As usual though, once I started the work, it ended up being less frightening than I thought and in fact, I had more difficulty with the sack (damn you red fondant that always wants to tear!) than with the rest of the stork.  In the end I rolled out some gumpaste very thinly and pressed that to the back of the red fondant and put them both together through the pasta roller.  This way I got the red colour on the outside, with the strength of the gumpaste on the inside.  

She had initially asked for Christmas toys on the oustide of the sack, but I said to her that I thought it would look better (and be easier) to have snowflakes on the sack and toys around the cake.  She then asked for little baby's legs/feet popping out of the sack instead, which was fine by me (such little toes!).

The part that caused me the biggest headache though was the baking of the cake itself!  I needed to colour it pink and usually I never have a problem with colouring butter cake, but this time with white chocolate mudcake I don't know if it was due to the length of time in the oven, but both times when I torted the cake the pink was saturated at the top of the cake and was a regular golden yellow at the bottom.  Accidental ombre!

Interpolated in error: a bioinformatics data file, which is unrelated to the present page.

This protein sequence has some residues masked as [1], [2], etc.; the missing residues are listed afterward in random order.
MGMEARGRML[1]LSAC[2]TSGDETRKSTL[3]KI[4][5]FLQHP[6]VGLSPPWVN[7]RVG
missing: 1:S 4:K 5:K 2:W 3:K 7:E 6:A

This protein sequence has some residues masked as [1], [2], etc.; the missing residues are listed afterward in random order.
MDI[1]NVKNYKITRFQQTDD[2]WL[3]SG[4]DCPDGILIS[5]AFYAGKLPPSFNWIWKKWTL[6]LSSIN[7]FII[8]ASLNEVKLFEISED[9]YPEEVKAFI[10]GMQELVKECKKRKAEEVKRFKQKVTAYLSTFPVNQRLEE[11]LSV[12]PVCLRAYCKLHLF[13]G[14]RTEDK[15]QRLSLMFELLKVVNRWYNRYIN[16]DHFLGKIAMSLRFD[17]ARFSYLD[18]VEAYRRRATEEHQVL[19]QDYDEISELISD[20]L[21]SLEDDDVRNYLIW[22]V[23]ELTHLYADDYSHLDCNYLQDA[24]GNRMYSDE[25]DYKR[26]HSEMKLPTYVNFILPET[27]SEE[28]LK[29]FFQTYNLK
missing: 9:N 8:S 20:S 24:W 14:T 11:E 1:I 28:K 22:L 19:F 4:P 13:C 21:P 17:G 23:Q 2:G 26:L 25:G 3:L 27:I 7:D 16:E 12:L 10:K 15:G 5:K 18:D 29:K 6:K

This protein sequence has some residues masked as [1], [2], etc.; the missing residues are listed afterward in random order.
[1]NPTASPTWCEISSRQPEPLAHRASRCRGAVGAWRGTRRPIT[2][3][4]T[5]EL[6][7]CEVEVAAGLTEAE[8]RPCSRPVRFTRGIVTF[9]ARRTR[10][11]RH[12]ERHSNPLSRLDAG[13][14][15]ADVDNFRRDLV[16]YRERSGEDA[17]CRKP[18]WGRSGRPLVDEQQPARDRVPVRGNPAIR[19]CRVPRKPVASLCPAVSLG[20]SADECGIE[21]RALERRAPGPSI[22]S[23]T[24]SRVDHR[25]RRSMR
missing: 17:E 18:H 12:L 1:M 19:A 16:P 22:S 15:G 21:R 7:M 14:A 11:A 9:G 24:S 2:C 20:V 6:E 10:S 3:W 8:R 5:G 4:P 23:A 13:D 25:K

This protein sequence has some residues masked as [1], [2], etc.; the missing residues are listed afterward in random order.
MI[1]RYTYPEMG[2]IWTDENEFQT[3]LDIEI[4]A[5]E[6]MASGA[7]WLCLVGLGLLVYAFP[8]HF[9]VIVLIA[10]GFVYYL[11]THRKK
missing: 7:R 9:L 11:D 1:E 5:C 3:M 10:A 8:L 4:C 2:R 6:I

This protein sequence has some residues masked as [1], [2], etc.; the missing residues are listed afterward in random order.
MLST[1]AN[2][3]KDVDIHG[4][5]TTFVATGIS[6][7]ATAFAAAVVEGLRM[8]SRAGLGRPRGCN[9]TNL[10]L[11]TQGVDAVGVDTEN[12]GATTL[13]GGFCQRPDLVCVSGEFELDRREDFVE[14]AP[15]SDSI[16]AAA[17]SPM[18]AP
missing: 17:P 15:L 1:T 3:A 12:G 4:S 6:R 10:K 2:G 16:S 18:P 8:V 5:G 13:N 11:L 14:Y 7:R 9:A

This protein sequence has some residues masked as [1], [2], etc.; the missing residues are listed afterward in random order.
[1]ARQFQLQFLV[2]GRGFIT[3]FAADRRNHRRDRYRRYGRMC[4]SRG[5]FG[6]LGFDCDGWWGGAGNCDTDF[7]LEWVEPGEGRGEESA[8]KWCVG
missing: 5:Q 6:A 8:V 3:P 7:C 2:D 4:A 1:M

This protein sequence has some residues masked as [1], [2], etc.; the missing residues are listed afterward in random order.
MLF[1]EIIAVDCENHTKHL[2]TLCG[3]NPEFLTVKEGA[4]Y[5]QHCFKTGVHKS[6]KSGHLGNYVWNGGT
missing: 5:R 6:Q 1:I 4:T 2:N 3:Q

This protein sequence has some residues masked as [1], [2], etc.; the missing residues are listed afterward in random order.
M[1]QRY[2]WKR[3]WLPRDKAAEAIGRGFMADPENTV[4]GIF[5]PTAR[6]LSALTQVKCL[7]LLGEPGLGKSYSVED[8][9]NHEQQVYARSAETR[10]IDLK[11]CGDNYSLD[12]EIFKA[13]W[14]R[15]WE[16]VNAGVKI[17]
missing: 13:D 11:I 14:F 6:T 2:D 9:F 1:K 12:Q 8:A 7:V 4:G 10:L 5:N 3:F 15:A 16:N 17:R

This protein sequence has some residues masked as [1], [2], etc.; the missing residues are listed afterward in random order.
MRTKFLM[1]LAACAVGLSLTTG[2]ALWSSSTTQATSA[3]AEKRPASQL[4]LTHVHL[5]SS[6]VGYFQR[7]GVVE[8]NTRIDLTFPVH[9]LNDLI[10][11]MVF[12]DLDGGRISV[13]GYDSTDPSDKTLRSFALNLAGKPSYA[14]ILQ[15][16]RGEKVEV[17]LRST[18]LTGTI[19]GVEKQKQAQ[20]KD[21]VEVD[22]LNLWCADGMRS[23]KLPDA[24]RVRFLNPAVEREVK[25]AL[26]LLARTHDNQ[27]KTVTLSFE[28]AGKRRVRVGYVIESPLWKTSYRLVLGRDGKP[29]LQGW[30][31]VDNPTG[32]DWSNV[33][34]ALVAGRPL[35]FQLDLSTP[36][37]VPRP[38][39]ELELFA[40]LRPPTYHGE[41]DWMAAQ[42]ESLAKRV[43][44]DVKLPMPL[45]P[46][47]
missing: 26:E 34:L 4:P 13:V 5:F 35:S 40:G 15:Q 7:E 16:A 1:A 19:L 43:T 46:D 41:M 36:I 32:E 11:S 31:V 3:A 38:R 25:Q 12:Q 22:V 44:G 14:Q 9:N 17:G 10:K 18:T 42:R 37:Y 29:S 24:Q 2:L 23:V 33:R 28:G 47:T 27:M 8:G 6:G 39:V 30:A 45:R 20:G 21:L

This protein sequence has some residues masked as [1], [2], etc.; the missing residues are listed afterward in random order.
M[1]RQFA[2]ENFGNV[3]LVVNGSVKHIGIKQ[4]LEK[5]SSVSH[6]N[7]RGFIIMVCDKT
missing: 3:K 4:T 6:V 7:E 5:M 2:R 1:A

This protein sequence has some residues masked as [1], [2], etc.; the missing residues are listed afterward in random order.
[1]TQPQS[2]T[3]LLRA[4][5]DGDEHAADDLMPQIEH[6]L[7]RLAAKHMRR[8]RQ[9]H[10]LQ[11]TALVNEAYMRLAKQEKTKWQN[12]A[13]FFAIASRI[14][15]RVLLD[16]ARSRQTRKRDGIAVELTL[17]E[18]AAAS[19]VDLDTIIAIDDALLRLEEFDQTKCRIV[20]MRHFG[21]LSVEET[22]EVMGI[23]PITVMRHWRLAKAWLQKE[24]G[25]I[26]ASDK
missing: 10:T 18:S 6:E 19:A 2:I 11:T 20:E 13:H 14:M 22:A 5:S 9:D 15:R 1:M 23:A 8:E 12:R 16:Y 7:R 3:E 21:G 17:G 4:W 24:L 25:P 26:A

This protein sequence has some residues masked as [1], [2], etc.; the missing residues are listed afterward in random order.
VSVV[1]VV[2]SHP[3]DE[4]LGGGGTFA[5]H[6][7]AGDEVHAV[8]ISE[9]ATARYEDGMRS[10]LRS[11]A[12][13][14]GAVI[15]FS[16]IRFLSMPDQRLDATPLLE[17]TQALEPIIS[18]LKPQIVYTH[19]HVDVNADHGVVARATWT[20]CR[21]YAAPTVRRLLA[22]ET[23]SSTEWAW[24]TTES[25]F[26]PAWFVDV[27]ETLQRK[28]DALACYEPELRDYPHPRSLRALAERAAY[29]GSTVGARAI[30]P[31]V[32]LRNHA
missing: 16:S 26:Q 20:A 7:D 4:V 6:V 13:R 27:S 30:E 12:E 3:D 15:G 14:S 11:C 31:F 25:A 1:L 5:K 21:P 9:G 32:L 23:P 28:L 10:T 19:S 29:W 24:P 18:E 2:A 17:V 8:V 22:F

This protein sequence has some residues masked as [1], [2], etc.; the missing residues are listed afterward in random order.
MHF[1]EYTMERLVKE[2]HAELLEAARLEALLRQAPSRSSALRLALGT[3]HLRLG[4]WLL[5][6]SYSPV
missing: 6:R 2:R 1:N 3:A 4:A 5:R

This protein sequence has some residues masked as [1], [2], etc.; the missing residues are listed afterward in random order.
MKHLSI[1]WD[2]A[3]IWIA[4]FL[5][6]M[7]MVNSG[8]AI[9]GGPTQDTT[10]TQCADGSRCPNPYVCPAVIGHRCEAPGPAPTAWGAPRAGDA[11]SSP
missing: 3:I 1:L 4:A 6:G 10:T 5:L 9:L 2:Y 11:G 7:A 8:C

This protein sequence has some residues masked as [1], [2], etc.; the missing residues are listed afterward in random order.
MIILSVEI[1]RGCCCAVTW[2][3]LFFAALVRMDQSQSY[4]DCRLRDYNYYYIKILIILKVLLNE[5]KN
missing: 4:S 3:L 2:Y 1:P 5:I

I had originally intended to hang a blue and pink stocking with 'he' and 'she' written on them under the plaque, but it just didn't look right, so I had to hide the glue marks with snowflakes.   Nobody seemed to notice, teehee.

Santa's little helper did a boo boo!
She was really delighted with the cake and so was I.  I really hate sculpting cakes, and I prefer not to bake into this Christmas time because of all the other things I have to do, but I feel like this time it was really worth the effort.

Merry Christmas all!  Hope you have a safe, happy and feastful silly season!

Note to self to sprinkle on the 'snow' after affixing the trees so you don't have to go putting your fingerprints all over it! haha

Sunday, November 16, 2014

Frozen, but not

Frozen is such a hugely popular theme for kids' parties these days.  I don't really get it - to me the movie was ok, but not one of my favourites.  I didn't even really like the music all that much, which was a shame.   My friend who commissioned this cake is a mum with 2 little girls and said it was a movie with really great values.  I had to Google what those values were and I think if I had to Google it, then is a 6 yo really going to know?